The four day bank holiday weekend felt very special! In the UK, we had glorious sunshine and there are blossoms, daisies and bluebells everywhere! In addition, this last weekend many of us celebrated Vaisakhi, Passover, Ramadan and Easter. This wonderful coincidence of four religious holidays, with sunshine and all the signs of Spring has certainly lifted my spirits and I sense many others too. So – Happy Easter, Chag Sameach, Happy Vaisakhi and Ramadan Mubarak! Or simply, Happy Spring!
I know that many of you worked this last weekend and that rotas around the country continue to be decimated by staff sickness. And so, while I want to retain the energy and joy of Spring in my mind, I am not naïve to the challenges we face. I worry that some of our youngest doctors are already concerned about how they will sustain a career working like this. They are working and learning at one of the most challenging times since the formation of the NHS. They are correct to be asking what is being done to ensure the future looks different. I also worry that my generation of doctors is fearing for how they can continue to work in this way. Some, we know, will consider early retirement and this represents a massive loss in knowledge, experience and wisdom – at a time when we need it most. It is no longer considered soft and sentimental to talk about staff wellbeing. The wellbeing of the health and social care workforce is fundamental to how the NHS recovers and continues to deliver excellent compassionate care. Wellbeing means different things to different people but fundamentally the NHS has to think differently about how it looks after its most precious resource – its staff. My colleague and RCPCH Officer for Lifelong Careers, Dr Dal Hothi, put it most eloquently – “Wellbeing is now for clinicians, what safety is for patients.”
The situation in Ukraine continues to deteriorate and the images that occupy our television screens each night are increasingly distressing. With over five million Ukrainians now refugees, their plight and needs are justifiably a priority. As a College, we have worked and given support in similar situations in other countries over the years and so the resources we have are useful. We are updating and refreshing our resources for Ukraine on our website regularly and I specifically want to draw your attention to our statement on safeguarding. In addition, our global team have been working hard to adapt some of their paediatric instructional videos made previously in other languages and translate them into Ukrainian. A number of these videos will be available next week, so do look out for those on our website.
Our response to the COVID-19 Inquiry
The UK COVID-19 Inquiry is now being set up and the draft Terms of Reference were published in March. While we know that children were less seriously affected by COVID-19 than adults in direct terms, we are of the strongly held belief that the Inquiry must include the impact on children and young people’s mental health, safeguarding, widening child health inequalities and the interruption to both paediatric training and routine child health surveillance and vaccination programmes. We have therefore responded to the Terms of Reference Consultation by laying out clearly our concerns.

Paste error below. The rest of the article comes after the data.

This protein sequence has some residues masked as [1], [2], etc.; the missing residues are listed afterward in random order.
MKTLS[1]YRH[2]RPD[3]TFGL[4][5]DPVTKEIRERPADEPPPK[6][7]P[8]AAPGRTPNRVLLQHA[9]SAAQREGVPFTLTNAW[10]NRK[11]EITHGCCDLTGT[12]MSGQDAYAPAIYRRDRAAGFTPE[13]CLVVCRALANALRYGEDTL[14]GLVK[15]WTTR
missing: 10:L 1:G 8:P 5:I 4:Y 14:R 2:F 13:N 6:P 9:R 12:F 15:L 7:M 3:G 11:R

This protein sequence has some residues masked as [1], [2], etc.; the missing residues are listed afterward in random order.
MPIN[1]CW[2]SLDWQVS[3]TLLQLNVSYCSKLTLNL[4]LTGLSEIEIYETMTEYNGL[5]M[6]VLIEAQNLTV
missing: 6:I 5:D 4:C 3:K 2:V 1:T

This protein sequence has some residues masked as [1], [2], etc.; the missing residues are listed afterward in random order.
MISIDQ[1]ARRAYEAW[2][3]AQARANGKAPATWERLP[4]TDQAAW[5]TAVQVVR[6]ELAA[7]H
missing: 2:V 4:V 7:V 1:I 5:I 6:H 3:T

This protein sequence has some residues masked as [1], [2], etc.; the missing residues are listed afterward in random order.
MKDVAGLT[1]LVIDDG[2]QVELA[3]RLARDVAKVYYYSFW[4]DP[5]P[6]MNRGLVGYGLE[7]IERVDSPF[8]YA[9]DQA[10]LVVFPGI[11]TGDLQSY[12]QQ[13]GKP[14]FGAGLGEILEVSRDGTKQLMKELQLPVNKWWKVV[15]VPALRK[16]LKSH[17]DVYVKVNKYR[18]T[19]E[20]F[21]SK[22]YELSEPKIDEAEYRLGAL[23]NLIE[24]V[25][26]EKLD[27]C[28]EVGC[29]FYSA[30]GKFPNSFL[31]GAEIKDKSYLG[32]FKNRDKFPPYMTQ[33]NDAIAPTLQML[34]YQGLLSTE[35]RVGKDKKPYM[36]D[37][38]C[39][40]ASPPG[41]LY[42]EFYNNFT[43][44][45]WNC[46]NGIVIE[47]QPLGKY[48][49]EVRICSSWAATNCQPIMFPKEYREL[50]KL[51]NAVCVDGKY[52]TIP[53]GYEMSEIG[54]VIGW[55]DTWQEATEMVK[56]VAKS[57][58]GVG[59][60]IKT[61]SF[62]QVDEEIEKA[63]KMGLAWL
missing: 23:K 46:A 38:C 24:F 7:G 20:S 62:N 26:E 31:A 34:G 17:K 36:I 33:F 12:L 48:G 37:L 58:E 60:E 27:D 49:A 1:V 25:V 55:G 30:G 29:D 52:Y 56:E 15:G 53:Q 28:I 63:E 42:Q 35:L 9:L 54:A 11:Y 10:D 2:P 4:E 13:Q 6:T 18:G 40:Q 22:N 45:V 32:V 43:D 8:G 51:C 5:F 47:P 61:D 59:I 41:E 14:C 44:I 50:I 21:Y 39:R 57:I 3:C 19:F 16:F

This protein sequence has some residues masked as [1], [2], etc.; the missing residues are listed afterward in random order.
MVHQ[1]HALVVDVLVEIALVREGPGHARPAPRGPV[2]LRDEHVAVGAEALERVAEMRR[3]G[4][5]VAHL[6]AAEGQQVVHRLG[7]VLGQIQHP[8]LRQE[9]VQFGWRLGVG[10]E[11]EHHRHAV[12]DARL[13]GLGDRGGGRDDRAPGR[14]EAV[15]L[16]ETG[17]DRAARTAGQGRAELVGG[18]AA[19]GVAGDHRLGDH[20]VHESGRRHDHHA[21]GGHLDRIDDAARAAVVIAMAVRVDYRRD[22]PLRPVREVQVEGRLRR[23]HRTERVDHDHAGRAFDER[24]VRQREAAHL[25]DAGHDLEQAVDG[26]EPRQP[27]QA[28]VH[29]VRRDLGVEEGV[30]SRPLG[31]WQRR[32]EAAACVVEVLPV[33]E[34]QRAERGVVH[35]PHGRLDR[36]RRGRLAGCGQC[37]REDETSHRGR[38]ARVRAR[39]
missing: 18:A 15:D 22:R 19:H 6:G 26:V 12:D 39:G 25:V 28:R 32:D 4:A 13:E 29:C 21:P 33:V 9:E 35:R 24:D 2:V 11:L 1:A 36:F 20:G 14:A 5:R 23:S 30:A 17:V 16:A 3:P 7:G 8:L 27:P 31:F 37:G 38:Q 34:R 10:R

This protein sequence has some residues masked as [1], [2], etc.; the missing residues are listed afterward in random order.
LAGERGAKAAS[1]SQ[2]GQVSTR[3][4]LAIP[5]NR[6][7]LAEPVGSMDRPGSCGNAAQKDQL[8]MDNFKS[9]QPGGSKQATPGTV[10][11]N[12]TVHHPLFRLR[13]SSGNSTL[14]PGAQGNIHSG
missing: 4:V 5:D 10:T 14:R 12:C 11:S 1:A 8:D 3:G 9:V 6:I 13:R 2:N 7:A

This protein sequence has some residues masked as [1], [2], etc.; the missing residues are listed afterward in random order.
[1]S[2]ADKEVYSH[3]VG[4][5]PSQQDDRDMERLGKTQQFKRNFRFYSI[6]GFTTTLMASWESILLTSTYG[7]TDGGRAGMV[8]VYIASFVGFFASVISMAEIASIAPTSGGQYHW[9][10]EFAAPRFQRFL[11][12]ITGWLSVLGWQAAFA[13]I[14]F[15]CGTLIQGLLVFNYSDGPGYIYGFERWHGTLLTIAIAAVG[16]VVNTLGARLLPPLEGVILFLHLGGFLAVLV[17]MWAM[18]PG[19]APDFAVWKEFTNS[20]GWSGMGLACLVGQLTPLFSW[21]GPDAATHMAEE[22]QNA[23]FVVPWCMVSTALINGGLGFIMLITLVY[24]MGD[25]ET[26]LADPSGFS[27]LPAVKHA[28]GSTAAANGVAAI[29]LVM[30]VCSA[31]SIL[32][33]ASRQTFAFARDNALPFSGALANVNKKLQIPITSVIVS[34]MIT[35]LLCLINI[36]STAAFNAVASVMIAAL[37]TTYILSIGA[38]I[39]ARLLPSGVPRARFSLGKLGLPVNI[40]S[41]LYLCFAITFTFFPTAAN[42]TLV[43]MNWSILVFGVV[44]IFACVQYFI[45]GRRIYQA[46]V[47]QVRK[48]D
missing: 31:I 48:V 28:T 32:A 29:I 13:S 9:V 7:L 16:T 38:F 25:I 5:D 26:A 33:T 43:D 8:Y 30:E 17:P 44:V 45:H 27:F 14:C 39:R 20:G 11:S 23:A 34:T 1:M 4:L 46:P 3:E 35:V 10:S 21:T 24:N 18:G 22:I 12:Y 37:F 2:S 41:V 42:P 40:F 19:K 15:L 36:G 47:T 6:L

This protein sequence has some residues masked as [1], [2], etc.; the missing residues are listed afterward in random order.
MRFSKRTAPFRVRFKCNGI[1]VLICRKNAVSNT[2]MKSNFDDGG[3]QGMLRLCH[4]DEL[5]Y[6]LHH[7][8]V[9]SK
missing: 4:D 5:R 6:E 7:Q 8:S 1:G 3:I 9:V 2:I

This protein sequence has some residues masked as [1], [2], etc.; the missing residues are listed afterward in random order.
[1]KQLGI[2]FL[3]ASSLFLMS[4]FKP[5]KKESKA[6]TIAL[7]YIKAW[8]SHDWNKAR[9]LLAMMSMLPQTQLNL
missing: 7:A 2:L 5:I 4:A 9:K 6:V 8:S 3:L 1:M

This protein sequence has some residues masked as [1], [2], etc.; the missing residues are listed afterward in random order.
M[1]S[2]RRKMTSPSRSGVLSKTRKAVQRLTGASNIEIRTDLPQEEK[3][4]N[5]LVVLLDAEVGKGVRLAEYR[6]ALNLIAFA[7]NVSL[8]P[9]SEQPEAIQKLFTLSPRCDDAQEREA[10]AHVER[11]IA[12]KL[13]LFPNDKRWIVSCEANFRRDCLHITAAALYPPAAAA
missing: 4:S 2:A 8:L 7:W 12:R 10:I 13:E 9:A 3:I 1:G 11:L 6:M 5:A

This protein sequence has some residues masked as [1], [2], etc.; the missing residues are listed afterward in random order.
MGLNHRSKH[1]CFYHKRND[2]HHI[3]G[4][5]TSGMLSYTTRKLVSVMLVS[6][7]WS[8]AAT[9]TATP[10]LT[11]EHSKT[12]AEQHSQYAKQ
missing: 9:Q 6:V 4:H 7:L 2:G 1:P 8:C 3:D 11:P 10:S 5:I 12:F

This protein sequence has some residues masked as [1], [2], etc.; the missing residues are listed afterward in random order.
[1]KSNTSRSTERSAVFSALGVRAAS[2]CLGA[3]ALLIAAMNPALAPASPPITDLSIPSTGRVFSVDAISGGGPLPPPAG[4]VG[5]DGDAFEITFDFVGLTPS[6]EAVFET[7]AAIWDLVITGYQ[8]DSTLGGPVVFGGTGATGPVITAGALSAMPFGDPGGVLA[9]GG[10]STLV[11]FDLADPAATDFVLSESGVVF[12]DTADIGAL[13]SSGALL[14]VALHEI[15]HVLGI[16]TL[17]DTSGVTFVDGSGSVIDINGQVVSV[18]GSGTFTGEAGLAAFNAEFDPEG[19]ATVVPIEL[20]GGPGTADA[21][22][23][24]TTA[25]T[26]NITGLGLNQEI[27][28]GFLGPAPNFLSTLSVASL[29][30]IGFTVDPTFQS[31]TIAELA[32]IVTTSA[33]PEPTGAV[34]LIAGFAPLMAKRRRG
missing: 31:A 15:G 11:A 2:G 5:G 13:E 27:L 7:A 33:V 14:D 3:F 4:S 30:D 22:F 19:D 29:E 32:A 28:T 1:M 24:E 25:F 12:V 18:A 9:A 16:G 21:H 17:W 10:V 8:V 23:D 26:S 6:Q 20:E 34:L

Northern Ireland Assembly Election 2022
Every opportunity to give children and young people’s matters attention, needs to be grabbed. The forthcoming elections for the Northern Ireland Assembly are just such a moment. We have a Manifesto from RCPCH Northern Ireland which Ray Nethercott, RCPCH Officer for Ireland and the Policy and Public Affairs Team (NI) worked with members to produce. The Manifesto clearly lays out our call for making child health and wellbeing a national priority in Northern Ireland. Our members in Northern Ireland can also get in touch with their local candidates and to make this easy for them to do, there is a useful online tool available on the RCPCH website.
Child Health Inequalities: a hidden pandemic?
Child health inequalities is everyone’s business. I am delighted therefore that we are collaborating with the Faculty of Dental Surgery and the Faculty of Public Health, to deliver a one-day conference on 6 May – “Child Health Inequalities: a hidden pandemic?” It’s not too late – please book to join us at the Royal College of Surgeons of England as we hear from eminent speakers and run a series of workshops including taking forward health inequality toolkits and a practical approach to the health needs of migrant children. I’m really excited about this collaboration – please come along!
Look back to our impact in 2021
It is very important to stop and reflect on what we have been busy doing. It is so easy to focus on what did not go so well or where we think we could have done better. The RCPCH Annual Review 2021 has just been published and I would encourage you to take a few minutes to read it. I am really proud of what we have achieved collectively last year. Hundreds of paediatricians all over the world contribute to our work. I think you’ll agree that our College has much to be proud of – and we did this together!
The best job
Challenges certainly lie ahead. However, there is still so much joy to be found in our work. I was reminded again about this by a Tweet from Vic Parsonson over the Bank Holiday weekend: “Paeds night shift: managed some sick kids, did a few cannulas, stealthily decorated my sleeping birthday patient’s room with birthday bling ….. I have the best job”!
With my best wishes, and take care,
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